The ocean’s high heat capacity means that the water’s actual temperature is cooler during the day, meaning that the air above the ocean is cooler and will sink. This cool air sinking results in a high air pressure being created above the ocean.
The low heat capacity of the land, however, means that the temperature of the land itself is much warmer than the ocean during the day. This means that the air above the ground is warmer and rises, resulting in a low air pressure created above the inland areas.
The difference in air temperatures over the air and the land causes a resultant “cross-shore” air pressure gradient. Air flows from high pressure to low pressure, which creates wind. This wind, known as a “sea breeze,” is then developed because of the cool air (high pressure) above the ocean flowing to the warmer air (low pressure) inland because of the cross-shore pressure gradient.
This “sea breeze” phenomenon causes the temperature at the beach to be colder than inland areas during the day. When the sun sets, however, the temperature of the land rapidly cools down due to the absence of heat. The decrease in temperature of the land below that of the surface of the water of the ocean then triggers the sea breeze to stop and a land breeze to begin.
What Is A Land Breeze?
A “land breeze” is a wind that flows from the land to large bodies of water such as the ocean during the night. The land breeze is the opposite counterpart weather phenomenon to the sea breeze.
When Does A Land Breeze Occur, And How Is It Formed?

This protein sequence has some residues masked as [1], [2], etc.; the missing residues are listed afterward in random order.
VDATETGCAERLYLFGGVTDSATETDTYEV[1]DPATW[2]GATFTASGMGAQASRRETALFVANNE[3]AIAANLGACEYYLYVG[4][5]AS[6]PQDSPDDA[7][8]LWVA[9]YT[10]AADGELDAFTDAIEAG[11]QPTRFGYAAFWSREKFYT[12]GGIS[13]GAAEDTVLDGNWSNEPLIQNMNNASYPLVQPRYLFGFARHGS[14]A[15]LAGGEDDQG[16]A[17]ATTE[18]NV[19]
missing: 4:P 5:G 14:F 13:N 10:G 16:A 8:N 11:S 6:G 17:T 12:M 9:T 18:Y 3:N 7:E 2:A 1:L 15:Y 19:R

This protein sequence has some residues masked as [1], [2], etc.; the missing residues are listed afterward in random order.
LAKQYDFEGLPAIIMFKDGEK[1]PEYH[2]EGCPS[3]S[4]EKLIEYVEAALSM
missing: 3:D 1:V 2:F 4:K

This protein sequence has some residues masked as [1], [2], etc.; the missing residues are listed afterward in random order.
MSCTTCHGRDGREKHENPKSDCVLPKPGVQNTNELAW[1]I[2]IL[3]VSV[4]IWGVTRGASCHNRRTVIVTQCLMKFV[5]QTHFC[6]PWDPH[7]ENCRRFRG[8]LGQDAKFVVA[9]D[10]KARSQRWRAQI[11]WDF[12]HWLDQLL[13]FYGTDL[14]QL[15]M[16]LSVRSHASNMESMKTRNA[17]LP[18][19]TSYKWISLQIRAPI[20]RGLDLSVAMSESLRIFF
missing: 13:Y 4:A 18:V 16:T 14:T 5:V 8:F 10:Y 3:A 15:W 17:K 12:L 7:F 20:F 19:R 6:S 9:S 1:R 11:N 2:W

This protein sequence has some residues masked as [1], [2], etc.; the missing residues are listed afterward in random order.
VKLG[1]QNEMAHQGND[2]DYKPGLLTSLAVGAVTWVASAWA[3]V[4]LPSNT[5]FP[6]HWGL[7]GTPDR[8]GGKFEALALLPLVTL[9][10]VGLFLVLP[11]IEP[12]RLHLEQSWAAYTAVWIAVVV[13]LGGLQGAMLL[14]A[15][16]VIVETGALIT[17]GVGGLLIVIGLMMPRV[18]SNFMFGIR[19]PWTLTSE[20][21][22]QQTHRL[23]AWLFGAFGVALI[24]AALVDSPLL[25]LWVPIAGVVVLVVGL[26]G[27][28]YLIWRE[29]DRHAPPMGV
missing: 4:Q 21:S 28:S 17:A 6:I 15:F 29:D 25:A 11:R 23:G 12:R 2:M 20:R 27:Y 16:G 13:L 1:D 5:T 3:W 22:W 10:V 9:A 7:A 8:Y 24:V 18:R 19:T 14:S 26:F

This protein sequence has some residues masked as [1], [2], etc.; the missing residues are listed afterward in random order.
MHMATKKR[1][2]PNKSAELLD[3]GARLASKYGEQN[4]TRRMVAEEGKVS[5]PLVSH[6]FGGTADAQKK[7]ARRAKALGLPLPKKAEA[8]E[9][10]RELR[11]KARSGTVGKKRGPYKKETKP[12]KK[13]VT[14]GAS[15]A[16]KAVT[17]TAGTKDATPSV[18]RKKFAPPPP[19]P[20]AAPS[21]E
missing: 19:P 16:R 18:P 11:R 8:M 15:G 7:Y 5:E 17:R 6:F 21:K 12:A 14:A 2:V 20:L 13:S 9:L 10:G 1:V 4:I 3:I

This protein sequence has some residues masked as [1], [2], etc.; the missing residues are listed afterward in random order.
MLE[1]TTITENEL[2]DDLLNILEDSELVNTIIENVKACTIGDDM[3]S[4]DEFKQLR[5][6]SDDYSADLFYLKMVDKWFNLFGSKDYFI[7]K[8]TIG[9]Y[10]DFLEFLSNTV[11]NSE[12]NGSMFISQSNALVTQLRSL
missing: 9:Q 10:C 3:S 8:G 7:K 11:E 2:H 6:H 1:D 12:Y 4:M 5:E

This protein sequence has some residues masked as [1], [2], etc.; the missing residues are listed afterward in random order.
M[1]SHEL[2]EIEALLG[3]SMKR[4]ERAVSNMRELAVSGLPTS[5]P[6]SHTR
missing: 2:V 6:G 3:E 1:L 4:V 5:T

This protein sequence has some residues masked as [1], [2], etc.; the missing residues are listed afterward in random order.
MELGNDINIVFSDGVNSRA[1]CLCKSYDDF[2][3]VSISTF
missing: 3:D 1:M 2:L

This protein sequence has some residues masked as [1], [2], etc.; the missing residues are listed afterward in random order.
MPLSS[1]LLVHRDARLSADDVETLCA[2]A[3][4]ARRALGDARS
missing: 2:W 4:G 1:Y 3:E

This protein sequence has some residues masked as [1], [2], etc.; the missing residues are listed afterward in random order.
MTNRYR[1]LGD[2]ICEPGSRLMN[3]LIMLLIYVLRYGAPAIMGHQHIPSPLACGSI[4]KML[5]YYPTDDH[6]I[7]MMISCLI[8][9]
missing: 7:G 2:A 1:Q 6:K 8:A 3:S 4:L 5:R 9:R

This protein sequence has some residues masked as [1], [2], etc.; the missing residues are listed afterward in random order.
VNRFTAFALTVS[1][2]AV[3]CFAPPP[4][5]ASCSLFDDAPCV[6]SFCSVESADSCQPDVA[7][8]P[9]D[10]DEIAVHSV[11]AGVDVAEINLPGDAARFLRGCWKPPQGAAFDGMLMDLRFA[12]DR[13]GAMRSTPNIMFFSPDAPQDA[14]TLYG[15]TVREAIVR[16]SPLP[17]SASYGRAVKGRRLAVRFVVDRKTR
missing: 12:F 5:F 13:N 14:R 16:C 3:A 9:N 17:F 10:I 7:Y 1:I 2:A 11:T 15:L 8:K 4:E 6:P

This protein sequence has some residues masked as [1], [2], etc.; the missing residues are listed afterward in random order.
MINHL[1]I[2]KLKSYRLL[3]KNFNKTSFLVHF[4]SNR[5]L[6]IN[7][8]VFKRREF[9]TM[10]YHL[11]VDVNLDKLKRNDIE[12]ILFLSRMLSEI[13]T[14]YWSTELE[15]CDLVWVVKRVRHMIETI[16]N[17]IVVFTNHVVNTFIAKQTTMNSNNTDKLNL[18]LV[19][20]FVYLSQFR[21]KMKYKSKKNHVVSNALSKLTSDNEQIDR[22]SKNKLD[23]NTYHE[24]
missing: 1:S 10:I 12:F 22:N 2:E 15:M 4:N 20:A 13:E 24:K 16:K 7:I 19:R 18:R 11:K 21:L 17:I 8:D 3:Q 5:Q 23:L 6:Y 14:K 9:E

When the sun sets, the ocean water’s surface is warmer than the land. This is because the heating capacity of the land is lower than the heating capacity of the ocean. This means that the temperature of the land will begin to drop faster than that of the ocean when the heat from the sun becomes absent at sunset.
Due to the warmer temperature of the ocean, the air above the ocean is warmer and therefore rises. This creates a low air pressure over the ocean. The land, on the other hand, rapidly having cooled down, has a cooler temperature; therefore, the air above it is cooler and sinks. This results in a high air pressure being created above the land.
The cross-shore pressure gradient created results in the air flowing from the land (high air pressure) towards the ocean (low air pressure). The airflow created from this movement results in the wind known as a “land breeze.”
The land breeze ends at sunrise, when the sun’s heat starts to be rapidly absorbed by the land, causing the temperature of the land to become warmer than that of the sea. This rapid increase in the temperature of the land then triggers the sea breeze to begin.
The beach is colder than inland areas due to a range of factors. These factors include the heat capacity of both water and soil or rocks, air pressure gradients, and air temperatures above the land and the ocean.
The high heating capacity of the ocean causes cool, high-pressure air to form above it. The land has a lower heating capacity than water, resulting in warmer, low-pressure air forming above it. The resultant “cross-shore” air pressure gradient causes air to flow from the ocean to the land, which causes a wind known as a “sea breeze.” This causes beaches to be colder than inland areas.